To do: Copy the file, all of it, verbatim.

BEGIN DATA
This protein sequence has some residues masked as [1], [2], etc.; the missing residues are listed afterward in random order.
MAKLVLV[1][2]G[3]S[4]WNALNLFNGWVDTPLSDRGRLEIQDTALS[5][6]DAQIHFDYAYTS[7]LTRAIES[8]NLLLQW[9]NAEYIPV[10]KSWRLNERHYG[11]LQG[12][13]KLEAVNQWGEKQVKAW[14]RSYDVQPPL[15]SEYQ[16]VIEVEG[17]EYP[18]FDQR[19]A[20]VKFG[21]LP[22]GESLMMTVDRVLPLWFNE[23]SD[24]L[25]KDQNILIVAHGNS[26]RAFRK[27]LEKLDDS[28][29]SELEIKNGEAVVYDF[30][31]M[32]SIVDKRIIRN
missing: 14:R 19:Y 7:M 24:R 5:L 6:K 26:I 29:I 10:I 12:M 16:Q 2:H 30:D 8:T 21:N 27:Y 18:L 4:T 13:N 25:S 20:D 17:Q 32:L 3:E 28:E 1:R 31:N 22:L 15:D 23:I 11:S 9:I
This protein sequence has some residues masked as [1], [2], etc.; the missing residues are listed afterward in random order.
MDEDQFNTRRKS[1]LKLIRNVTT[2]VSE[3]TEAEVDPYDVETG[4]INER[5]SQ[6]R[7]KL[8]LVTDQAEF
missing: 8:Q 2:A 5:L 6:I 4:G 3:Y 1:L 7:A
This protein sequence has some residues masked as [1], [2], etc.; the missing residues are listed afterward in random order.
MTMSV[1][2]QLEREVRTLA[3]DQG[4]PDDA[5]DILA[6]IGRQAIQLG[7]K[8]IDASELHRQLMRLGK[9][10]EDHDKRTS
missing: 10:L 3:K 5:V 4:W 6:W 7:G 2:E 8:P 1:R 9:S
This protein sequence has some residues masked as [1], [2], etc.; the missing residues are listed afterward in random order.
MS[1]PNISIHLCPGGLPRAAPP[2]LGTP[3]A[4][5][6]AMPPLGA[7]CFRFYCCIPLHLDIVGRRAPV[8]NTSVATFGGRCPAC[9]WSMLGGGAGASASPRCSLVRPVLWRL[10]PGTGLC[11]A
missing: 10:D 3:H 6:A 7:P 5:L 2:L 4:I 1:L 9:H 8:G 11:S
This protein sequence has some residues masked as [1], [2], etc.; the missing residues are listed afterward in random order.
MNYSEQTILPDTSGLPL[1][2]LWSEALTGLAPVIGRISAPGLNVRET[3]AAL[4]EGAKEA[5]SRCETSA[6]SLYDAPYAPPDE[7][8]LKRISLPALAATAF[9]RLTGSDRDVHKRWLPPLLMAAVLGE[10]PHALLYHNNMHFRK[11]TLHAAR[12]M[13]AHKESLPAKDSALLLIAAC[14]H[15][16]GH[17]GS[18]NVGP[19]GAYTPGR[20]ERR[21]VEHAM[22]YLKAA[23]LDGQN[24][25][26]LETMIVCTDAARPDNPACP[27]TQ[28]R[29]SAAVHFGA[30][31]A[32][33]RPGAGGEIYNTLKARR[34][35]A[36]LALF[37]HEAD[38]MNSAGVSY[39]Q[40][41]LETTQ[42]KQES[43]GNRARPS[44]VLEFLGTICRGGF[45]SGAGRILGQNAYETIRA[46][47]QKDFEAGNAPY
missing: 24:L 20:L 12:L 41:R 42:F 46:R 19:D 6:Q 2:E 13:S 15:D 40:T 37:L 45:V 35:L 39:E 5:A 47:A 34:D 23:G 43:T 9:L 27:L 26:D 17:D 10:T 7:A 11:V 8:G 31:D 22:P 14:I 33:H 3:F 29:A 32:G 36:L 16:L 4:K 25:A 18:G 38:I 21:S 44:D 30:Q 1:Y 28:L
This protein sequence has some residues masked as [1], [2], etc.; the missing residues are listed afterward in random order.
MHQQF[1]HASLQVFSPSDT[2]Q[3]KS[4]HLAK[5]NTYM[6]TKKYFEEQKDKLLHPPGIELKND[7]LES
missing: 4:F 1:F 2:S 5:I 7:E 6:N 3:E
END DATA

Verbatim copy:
This protein sequence has some residues masked as [1], [2], etc.; the missing residues are listed afterward in random order.
MAKLVLV[1][2]G[3]S[4]WNALNLFNGWVDTPLSDRGRLEIQDTALS[5][6]DAQIHFDYAYTS[7]LTRAIES[8]NLLLQW[9]NAEYIPV[10]KSWRLNERHYG[11]LQG[12][13]KLEAVNQWGEKQVKAW[14]RSYDVQPPL[15]SEYQ[16]VIEVEG[17]EYP[18]FDQR[19]A[20]VKFG[21]LP[22]GESLMMTVDRVLPLWFNE[23]SD[24]L[25]KDQNILIVAHGNS[26]RAFRK[27]LEKLDDS[28][29]SELEIKNGEAVVYDF[30][31]M[32]SIVDKRIIRN
missing: 14:R 19:Y 7:M 24:R 5:L 6:K 26:I 29:I 10:I 12:M 16:Q 2:H 30:D 8:T 21:N 27:Y 18:L 4:T 13:N 25:S 20:D 17:Q 32:L 3:E 28:E 1:R 31:N 22:L 15:D 23:I 11:S 9:I
This protein sequence has some residues masked as [1], [2], etc.; the missing residues are listed afterward in random order.
MDEDQFNTRRKS[1]LKLIRNVTT[2]VSE[3]TEAEVDPYDVETG[4]INER[5]SQ[6]R[7]KL[8]LVTDQAEF
missing: 8:Q 2:A 5:L 6:I 4:G 3:Y 1:L 7:A
This protein sequence has some residues masked as [1], [2], etc.; the missing residues are listed afterward in random order.
MTMSV[1][2]QLEREVRTLA[3]DQG[4]PDDA[5]DILA[6]IGRQAIQLG[7]K[8]IDASELHRQLMRLGK[9][10]EDHDKRTS
missing: 10:L 3:K 5:V 4:W 6:W 7:G 2:E 8:P 1:R 9:S
This protein sequence has some residues masked as [1], [2], etc.; the missing residues are listed afterward in random order.
MS[1]PNISIHLCPGGLPRAAPP[2]LGTP[3]A[4][5][6]AMPPLGA[7]CFRFYCCIPLHLDIVGRRAPV[8]NTSVATFGGRCPAC[9]WSMLGGGAGASASPRCSLVRPVLWRL[10]PGTGLC[11]A
missing: 10:D 3:H 6:A 7:P 5:L 2:L 4:I 1:L 9:H 8:G 11:S
This protein sequence has some residues masked as [1], [2], etc.; the missing residues are listed afterward in random order.
MNYSEQTILPDTSGLPL[1][2]LWSEALTGLAPVIGRISAPGLNVRET[3]AAL[4]EGAKEA[5]SRCETSA[6]SLYDAPYAPPDE[7][8]LKRISLPALAATAF[9]RLTGSDRDVHKRWLPPLLMAAVLGE[10]PHALLYHNNMHFRK[11]TLHAAR[12]M[13]AHKESLPAKDSALLLIAAC[14]H[15][16]GH[17]GS[18]NVGP[19]GAYTPGR[20]ERR[21]VEHAM[22]YLKAA[23]LDGQN[24][25][26]LETMIVCTDAARPDNPACP[27]TQ[28]R[29]SAAVHFGA[30][31]A[32][33]RPGAGGEIYNTLKARR[34][35]A[36]LALF[37]HEAD[38]MNSAGVSY[39]Q[40][41]LETTQ[42]KQES[43]GNRARPS[44]VLEFLGTICRGGF[45]SGAGRILGQNAYETIRA[46][47]QKDFEAGNAPY
missing: 24:L 20:L 12:L 41:R 42:F 46:R 19:D 6:Q 2:E 13:S 15:D 40:T 37:L 45:V 35:L 39:E 5:A 47:A 34:D 23:G 43:T 9:L 27:L 26:D 17:D 10:T 7:A 11:V 8:G 31:D 22:P 14:I 33:H 3:F 29:A 32:G 36:L 16:L 4:K 25:A 18:G 38:I 21:S 44:D 30:Q 1:Y 28:L
This protein sequence has some residues masked as [1], [2], etc.; the missing residues are listed afterward in random order.
MHQQF[1]HASLQVFSPSDT[2]Q[3]KS[4]HLAK[5]NTYM[6]TKKYFEEQKDKLLHPPGIELKND[7]LES
missing: 4:F 1:F 2:S 5:I 7:E 6:N 3:E